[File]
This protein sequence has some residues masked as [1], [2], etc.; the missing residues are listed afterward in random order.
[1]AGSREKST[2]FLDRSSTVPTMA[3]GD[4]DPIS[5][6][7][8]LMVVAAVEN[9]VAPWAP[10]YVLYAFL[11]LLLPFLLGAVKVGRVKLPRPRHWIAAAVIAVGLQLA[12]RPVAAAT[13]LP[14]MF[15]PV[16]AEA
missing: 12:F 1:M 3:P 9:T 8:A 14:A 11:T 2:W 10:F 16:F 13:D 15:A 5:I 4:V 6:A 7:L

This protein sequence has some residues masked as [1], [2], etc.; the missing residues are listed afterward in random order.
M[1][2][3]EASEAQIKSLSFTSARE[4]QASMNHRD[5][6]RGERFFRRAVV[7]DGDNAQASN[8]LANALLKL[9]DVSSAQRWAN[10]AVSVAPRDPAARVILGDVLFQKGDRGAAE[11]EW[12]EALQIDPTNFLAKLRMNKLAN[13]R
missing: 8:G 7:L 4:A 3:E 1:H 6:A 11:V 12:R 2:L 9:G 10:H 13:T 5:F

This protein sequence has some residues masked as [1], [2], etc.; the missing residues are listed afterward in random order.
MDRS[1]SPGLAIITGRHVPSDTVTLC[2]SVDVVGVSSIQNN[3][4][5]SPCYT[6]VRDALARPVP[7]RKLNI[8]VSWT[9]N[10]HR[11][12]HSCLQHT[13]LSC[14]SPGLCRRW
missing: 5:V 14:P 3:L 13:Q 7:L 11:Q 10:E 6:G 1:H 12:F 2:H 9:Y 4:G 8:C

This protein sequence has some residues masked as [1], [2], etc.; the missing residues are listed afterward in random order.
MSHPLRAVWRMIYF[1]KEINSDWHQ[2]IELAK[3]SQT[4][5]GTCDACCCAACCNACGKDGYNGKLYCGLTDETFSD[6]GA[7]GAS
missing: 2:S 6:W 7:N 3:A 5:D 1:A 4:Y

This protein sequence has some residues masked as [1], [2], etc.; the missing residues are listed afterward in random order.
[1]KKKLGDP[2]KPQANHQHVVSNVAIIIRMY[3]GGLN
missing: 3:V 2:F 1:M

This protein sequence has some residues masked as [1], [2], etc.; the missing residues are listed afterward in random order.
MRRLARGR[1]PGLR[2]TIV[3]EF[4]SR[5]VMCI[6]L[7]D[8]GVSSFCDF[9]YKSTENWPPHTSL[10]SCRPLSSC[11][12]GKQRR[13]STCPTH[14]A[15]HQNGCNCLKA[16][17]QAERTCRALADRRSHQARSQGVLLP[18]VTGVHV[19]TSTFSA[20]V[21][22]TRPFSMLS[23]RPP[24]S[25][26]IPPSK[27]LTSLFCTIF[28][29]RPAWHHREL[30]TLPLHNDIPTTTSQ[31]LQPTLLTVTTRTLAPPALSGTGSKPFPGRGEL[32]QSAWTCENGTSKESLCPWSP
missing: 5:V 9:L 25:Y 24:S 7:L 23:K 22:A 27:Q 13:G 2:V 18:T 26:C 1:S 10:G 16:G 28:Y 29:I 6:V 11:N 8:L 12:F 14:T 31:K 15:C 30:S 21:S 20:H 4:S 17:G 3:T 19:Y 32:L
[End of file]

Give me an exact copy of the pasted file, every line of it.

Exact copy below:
This protein sequence has some residues masked as [1], [2], etc.; the missing residues are listed afterward in random order.
[1]AGSREKST[2]FLDRSSTVPTMA[3]GD[4]DPIS[5][6][7][8]LMVVAAVEN[9]VAPWAP[10]YVLYAFL[11]LLLPFLLGAVKVGRVKLPRPRHWIAAAVIAVGLQLA[12]RPVAAAT[13]LP[14]MF[15]PV[16]AEA
missing: 12:F 1:M 3:P 9:T 8:A 14:A 11:T 2:W 10:F 16:F 13:D 15:A 5:I 4:V 6:A 7:L

This protein sequence has some residues masked as [1], [2], etc.; the missing residues are listed afterward in random order.
M[1][2][3]EASEAQIKSLSFTSARE[4]QASMNHRD[5][6]RGERFFRRAVV[7]DGDNAQASN[8]LANALLKL[9]DVSSAQRWAN[10]AVSVAPRDPAARVILGDVLFQKGDRGAAE[11]EW[12]EALQIDPTNFLAKLRMNKLAN[13]R
missing: 8:G 7:L 4:A 3:E 1:H 6:A 11:V 12:R 2:L 9:G 10:H 13:T 5:F

This protein sequence has some residues masked as [1], [2], etc.; the missing residues are listed afterward in random order.
MDRS[1]SPGLAIITGRHVPSDTVTLC[2]SVDVVGVSSIQNN[3][4][5]SPCYT[6]VRDALARPVP[7]RKLNI[8]VSWT[9]N[10]HR[11][12]HSCLQHT[13]LSC[14]SPGLCRRW
missing: 5:V 14:P 3:L 13:Q 7:L 11:Q 10:E 6:G 1:H 12:F 2:H 9:Y 4:G 8:C

This protein sequence has some residues masked as [1], [2], etc.; the missing residues are listed afterward in random order.
MSHPLRAVWRMIYF[1]KEINSDWHQ[2]IELAK[3]SQT[4][5]GTCDACCCAACCNACGKDGYNGKLYCGLTDETFSD[6]GA[7]GAS
missing: 2:S 6:W 7:N 3:A 5:D 1:A 4:Y

This protein sequence has some residues masked as [1], [2], etc.; the missing residues are listed afterward in random order.
[1]KKKLGDP[2]KPQANHQHVVSNVAIIIRMY[3]GGLN
missing: 3:V 2:F 1:M

This protein sequence has some residues masked as [1], [2], etc.; the missing residues are listed afterward in random order.
MRRLARGR[1]PGLR[2]TIV[3]EF[4]SR[5]VMCI[6]L[7]D[8]GVSSFCDF[9]YKSTENWPPHTSL[10]SCRPLSSC[11][12]GKQRR[13]STCPTH[14]A[15]HQNGCNCLKA[16][17]QAERTCRALADRRSHQARSQGVLLP[18]VTGVHV[19]TSTFSA[20]V[21][22]TRPFSMLS[23]RPP[24]S[25][26]IPPSK[27]LTSLFCTIF[28][29]RPAWHHREL[30]TLPLHNDIPTTTSQ[31]LQPTLLTVTTRTLAPPALSGTGSKPFPGRGEL[32]QSAWTCENGTSKESLCPWSP
missing: 5:V 9:L 25:Y 24:S 7:L 23:K 22:A 27:Q 13:G 2:V 18:T 26:C 1:S 10:G 16:G 28:Y 29:I 6:V 11:N 8:L 12:F 14:T 31:K 15:C 30:S 21:S 20:H 4:S 17:G 3:T 19:Y 32:L